In the end, we must find a way to remove excessive risk from the practice of medicine allowing doctors to again use judgment. Otherwise, the natural tendency for a multiplicity of reasons will be to reach for the most expensive of all medical instruments: the physicians pen. The doctor’s pen wields more economic power than any other tool. With it medications, tests, imaging studies, procedures of all types and surgery can be unleashed from the medical / surgical armamentarium. Wise use of this instrument is not only necessary for good patient health and outcomes, but it turns out, may be one of the major keys to reduce spiraling health care costs. In the end doctors are human, and they respond to the same incentives that any human would. Common sense can solve much of this, that is if there is enough of it left in our political leaders . . . jomaxx
The Cost Conundrum – What a Texas town can teach us about health care.
McAllen is in Hidalgo County, which has the lowest household income in the country, but it’s a border town, and a thriving foreign-trade zone has kept the unemployment rate below ten per cent. McAllen calls itself the Square Dance Capital of the World. “Lonesome Dove” was set around here. McAllen has another distinction, too: it is one of the most expensive health-care markets in the country. Only Miami—which has much higher labor and living costs—spends more per person on health care. In 2006, Medicare spent fifteen thousand dollars per enrollee here, almost twice the national average. The income per capita is twelve thousand dollars. In other words, Medicare spends three thousand dollars more per person here than the average person earns.
Politicians and Real Change June 6, 2009Posted by Obi Jo in : health reform, politics , 2comments
So you want Real Health Reform? You better also be thinking about some political reform. Listed below is a commentary on Harry Truman. Truman was a machine politician, but at least he knew the truth about himself and his profession. When one looks at the list of the top 10 current longest serving Senators and Representatives, one can ask only a single question . . . don’t these folks have ANYTHING else to do? Apparently not. Being in office for so long has so many perks, benefits, as well as power levers that these folks cannot stand the thought of actually having to live a life under some of the arcane and insane laws that they call euphemistically: legislation. It is time that we began to realize that the only way to make meaningful changes is to force this privileged elite to live a life in the real world of America, under the same laws, rules and structures that they love to put in place, but also love to exempt themselves from. The idea is called term-limits. It is time Congress faced the same rules as the President, most governors, state and local officials.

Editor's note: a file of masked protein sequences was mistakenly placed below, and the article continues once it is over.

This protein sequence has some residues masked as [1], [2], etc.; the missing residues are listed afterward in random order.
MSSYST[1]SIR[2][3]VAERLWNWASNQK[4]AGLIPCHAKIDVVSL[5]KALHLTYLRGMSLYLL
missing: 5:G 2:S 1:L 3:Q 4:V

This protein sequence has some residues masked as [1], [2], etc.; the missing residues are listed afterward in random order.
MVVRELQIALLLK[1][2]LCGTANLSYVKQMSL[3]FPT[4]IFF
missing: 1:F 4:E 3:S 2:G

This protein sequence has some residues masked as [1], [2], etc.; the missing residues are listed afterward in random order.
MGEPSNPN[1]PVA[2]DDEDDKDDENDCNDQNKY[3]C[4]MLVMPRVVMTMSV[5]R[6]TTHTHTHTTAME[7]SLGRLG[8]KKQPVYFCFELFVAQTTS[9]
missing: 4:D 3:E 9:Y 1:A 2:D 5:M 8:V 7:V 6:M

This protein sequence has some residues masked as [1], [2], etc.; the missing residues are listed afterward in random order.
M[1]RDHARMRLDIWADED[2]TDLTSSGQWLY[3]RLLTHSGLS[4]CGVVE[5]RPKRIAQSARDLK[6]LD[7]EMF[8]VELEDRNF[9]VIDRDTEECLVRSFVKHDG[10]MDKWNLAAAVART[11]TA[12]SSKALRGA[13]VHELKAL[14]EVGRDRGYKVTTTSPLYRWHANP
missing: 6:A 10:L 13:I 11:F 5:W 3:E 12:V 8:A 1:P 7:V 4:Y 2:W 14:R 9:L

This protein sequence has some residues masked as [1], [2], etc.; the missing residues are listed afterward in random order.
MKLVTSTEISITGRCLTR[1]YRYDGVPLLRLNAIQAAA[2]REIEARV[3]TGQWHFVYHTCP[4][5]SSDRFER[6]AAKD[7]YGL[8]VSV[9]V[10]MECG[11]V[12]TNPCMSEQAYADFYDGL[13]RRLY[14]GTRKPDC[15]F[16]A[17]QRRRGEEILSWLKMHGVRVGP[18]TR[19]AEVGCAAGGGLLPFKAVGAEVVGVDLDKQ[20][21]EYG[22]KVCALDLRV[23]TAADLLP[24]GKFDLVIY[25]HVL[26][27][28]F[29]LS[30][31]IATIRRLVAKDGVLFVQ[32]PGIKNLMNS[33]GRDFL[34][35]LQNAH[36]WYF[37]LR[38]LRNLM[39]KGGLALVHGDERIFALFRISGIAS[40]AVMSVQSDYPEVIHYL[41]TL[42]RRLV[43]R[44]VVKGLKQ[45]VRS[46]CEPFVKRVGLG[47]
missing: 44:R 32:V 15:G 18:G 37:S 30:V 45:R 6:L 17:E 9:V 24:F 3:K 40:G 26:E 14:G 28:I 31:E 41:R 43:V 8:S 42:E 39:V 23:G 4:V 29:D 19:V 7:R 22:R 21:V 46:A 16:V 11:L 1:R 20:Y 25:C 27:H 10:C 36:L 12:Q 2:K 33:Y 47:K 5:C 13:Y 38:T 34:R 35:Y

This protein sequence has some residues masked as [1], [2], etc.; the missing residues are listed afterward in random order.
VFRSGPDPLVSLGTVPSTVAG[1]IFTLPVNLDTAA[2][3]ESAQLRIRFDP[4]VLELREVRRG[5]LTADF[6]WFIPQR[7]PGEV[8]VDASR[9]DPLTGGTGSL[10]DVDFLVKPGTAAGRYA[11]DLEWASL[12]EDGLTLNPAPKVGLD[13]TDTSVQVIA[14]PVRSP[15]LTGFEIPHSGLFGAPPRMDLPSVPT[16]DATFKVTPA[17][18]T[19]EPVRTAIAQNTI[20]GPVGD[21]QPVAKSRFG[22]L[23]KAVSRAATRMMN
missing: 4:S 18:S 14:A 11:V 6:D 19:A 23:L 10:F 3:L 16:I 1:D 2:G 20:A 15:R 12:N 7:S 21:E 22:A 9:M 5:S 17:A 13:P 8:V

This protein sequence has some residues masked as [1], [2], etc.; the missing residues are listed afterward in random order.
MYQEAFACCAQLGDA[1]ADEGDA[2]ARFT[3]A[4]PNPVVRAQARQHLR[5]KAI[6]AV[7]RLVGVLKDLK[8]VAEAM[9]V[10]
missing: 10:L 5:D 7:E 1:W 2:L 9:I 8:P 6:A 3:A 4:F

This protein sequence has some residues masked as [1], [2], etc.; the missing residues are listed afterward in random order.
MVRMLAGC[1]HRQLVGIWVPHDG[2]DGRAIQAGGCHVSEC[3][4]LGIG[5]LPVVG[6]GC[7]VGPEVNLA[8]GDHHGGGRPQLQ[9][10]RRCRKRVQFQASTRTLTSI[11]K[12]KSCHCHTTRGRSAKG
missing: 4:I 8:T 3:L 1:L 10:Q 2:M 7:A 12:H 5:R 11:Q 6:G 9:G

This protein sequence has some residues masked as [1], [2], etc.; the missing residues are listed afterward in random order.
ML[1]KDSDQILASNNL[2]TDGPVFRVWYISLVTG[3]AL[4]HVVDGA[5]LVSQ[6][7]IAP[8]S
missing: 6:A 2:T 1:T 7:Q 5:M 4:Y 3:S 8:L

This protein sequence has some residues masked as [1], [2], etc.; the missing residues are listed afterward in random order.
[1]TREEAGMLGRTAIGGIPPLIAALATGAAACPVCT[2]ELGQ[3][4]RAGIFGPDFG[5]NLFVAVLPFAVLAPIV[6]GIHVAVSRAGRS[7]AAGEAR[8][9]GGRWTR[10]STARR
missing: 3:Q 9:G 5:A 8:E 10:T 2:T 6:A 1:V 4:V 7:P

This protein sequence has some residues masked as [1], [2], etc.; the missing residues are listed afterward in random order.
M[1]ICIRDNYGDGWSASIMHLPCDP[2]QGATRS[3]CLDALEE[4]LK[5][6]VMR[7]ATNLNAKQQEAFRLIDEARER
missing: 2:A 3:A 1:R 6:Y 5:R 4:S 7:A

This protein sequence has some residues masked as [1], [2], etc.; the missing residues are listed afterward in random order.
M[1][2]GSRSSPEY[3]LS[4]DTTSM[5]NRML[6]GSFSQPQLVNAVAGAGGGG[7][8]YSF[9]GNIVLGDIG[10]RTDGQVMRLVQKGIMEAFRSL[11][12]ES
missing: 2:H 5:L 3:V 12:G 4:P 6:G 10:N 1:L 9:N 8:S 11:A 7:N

We have called for simple, basic actions which would achieve meaningful reform of health care delivery almost immediately. But entrenched interests, most particular the heath insurance lobby, have much of Congress on the line (financially that is). So we find that neither they, nor sadly the President, is able to muster the courage to act NOW, and get some of the most basic items taken care of. Items such as: open market sales of health insurance policies; total subscriber base rating, not sub-group rating; elimination of any exclusions on coverage save for failure to pay (in which case the citizen can apply for Medicaid). These are simple, uncomplicated actions which could be made to occur now. Why do we need a major health “overhaul” to accomplish even this little – no doubt because entrenched interests, along with entrenched politicians have other ideas about how money should be funneled . . . obi jo
Robert Byrd (D) West Virginia (1959-present)
Ted Kennedy (D) Massachusetts (1962-present)
Daniel Inouye (D) Hawaii (1963-present)
Joe Biden (D) Delaware (1973-2009) Now Vice-President
Richard Lugar (R) Indiana (1977-present)
Orrin Hatch (R) Utah (1977-present)
Max Baucus (D) Montana (1978-present)
Thad Cochran (R) Mississippi (1978-present)
Carl Levin (D) Michigan (1979-present)
Chris Dodd (D) Connecticut (1981-present)
John Dingell (D) Michigan (1955-present)
John Conyers (D) Michigan (1965-present)
Dave Obey (D) Wisconsin (1969-present)
Charles Rangel (D) New York (1971-present)
Bill Young (R) Florida (1971-present)
Pete Stark (D) California (1973-present)
Don Young (R) Alaska (1973-present)